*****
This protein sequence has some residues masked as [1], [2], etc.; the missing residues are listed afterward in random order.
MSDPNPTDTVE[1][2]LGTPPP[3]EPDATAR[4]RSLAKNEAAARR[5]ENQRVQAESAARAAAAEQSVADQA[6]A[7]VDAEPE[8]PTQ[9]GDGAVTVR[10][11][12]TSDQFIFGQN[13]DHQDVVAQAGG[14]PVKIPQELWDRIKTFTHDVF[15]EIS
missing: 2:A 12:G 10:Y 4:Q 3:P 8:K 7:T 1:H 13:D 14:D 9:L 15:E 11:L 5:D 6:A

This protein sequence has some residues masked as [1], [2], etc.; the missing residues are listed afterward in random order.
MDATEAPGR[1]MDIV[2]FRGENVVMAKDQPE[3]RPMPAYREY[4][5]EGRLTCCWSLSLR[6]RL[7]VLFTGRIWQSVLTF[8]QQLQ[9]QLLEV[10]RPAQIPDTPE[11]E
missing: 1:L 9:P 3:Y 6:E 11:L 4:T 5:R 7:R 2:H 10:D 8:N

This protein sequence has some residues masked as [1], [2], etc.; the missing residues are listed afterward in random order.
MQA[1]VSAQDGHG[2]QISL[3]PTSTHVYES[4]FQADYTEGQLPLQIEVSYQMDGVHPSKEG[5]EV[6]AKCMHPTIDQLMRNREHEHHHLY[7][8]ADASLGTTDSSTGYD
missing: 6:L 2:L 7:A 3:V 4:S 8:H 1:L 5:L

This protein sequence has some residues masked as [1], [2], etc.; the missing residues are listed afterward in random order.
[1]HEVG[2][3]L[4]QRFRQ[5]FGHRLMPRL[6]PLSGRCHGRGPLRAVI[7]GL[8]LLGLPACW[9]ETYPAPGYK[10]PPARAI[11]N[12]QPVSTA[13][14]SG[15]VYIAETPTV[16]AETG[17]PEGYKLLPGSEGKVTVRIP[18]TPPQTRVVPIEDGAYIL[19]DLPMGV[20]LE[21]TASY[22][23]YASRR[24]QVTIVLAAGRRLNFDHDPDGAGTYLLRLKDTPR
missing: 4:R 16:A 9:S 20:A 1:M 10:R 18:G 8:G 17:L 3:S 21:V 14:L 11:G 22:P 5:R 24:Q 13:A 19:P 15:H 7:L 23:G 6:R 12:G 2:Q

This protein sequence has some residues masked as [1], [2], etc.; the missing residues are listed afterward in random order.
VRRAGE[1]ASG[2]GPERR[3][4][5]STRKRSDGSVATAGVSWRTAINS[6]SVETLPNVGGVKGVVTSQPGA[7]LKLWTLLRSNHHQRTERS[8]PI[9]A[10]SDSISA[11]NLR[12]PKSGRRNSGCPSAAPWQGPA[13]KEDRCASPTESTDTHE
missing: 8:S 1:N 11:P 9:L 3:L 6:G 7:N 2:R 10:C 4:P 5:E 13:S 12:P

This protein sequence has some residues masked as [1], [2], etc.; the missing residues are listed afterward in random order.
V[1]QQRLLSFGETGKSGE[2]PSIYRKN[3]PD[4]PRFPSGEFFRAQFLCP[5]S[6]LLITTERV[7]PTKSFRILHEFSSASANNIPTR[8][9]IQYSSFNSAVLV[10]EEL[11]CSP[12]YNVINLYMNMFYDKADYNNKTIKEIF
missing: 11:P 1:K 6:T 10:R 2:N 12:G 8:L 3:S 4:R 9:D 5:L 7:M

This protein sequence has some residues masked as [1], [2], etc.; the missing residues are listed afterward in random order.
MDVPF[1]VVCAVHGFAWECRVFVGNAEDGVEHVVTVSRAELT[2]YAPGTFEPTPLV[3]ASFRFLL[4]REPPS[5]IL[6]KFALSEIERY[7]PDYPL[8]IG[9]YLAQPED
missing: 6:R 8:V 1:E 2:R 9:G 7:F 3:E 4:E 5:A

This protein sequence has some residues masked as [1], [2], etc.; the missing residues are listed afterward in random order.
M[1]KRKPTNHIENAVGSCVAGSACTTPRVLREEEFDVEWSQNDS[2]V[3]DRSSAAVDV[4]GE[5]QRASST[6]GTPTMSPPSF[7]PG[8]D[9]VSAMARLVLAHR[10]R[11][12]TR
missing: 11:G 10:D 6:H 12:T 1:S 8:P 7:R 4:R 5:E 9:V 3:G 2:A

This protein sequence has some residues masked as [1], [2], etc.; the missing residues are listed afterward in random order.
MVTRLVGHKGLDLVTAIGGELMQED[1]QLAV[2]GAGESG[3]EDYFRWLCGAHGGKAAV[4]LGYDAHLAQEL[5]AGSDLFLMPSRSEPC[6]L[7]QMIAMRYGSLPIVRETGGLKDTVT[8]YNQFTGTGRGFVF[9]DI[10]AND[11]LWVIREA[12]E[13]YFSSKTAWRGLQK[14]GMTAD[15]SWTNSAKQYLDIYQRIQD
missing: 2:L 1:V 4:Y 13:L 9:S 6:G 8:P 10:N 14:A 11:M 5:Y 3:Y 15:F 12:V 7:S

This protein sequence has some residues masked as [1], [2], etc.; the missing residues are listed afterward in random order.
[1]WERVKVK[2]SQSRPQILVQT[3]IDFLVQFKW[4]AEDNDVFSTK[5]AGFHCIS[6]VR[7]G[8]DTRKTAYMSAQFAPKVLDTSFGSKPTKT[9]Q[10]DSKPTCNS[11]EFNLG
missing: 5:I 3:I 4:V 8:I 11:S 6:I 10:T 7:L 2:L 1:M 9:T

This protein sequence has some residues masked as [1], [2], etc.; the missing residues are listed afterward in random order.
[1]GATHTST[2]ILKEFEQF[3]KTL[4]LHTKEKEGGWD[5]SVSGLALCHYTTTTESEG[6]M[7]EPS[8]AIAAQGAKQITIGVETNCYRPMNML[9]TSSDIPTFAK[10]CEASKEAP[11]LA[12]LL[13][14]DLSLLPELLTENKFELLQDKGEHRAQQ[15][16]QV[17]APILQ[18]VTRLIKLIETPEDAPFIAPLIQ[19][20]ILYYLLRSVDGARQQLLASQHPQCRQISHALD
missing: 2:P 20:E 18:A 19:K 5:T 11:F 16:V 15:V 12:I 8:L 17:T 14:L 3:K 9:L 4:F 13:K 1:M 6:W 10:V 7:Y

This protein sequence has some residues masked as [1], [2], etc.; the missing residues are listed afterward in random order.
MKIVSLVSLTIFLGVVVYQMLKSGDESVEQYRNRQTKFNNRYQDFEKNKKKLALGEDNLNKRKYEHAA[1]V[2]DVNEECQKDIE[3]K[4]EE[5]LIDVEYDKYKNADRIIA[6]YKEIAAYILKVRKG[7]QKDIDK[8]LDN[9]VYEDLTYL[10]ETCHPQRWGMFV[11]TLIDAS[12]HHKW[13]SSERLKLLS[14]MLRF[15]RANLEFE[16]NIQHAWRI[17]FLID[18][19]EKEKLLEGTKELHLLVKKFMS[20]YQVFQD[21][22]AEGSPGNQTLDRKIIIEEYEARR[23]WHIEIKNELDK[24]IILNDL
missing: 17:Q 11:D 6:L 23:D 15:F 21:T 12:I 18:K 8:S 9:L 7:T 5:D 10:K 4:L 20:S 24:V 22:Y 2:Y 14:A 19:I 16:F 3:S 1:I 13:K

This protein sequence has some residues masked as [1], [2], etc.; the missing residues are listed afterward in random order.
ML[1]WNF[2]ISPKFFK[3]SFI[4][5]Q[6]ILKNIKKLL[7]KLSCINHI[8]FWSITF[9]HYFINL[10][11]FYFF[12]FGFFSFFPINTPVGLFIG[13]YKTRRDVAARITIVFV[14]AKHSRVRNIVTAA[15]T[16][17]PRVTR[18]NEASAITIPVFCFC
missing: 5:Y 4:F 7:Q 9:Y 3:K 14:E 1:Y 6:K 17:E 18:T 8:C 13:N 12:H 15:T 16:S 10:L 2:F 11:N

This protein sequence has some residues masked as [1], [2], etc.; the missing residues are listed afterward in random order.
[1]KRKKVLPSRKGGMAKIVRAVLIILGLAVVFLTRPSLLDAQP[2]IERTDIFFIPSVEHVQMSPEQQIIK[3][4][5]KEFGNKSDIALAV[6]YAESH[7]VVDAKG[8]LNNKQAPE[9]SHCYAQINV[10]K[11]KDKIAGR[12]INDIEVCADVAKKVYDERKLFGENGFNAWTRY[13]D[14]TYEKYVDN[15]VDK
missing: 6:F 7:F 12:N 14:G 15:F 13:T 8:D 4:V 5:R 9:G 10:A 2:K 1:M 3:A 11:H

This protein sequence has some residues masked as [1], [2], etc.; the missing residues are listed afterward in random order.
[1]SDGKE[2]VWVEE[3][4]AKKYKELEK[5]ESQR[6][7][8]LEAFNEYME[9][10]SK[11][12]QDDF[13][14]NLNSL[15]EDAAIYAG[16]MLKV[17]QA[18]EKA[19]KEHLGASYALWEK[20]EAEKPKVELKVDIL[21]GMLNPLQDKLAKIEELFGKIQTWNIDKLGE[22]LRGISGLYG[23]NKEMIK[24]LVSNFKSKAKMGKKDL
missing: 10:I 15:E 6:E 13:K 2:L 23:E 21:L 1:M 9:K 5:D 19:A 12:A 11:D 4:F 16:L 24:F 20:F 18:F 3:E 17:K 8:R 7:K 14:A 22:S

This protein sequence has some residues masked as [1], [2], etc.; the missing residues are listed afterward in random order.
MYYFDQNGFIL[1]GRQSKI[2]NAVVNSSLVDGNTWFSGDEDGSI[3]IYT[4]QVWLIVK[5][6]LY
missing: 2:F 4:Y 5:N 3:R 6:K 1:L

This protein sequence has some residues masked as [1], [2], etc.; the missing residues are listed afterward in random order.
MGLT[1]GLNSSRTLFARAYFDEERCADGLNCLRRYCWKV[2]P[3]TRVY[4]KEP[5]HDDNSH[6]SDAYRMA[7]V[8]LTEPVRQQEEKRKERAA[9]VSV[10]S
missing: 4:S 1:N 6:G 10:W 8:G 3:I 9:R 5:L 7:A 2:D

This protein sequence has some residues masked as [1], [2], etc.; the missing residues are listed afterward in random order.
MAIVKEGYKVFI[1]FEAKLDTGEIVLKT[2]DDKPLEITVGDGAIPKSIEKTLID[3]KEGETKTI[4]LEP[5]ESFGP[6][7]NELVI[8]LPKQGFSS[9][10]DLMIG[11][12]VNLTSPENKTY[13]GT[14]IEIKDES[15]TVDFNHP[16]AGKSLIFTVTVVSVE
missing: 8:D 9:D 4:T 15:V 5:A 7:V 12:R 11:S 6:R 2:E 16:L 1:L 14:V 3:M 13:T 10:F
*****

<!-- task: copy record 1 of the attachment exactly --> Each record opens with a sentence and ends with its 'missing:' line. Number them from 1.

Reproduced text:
This protein sequence has some residues masked as [1], [2], etc.; the missing residues are listed afterward in random order.
MSDPNPTDTVE[1][2]LGTPPP[3]EPDATAR[4]RSLAKNEAAARR[5]ENQRVQAESAARAAAAEQSVADQA[6]A[7]VDAEPE[8]PTQ[9]GDGAVTVR[10][11][12]TSDQFIFGQN[13]DHQDVVAQAGG[14]PVKIPQELWDRIKTFTHDVF[15]EIS
missing: 2:A 12:G 10:Y 4:Q 3:P 8:K 7:T 1:H 13:D 14:D 9:L 15:E 11:L 5:D 6:A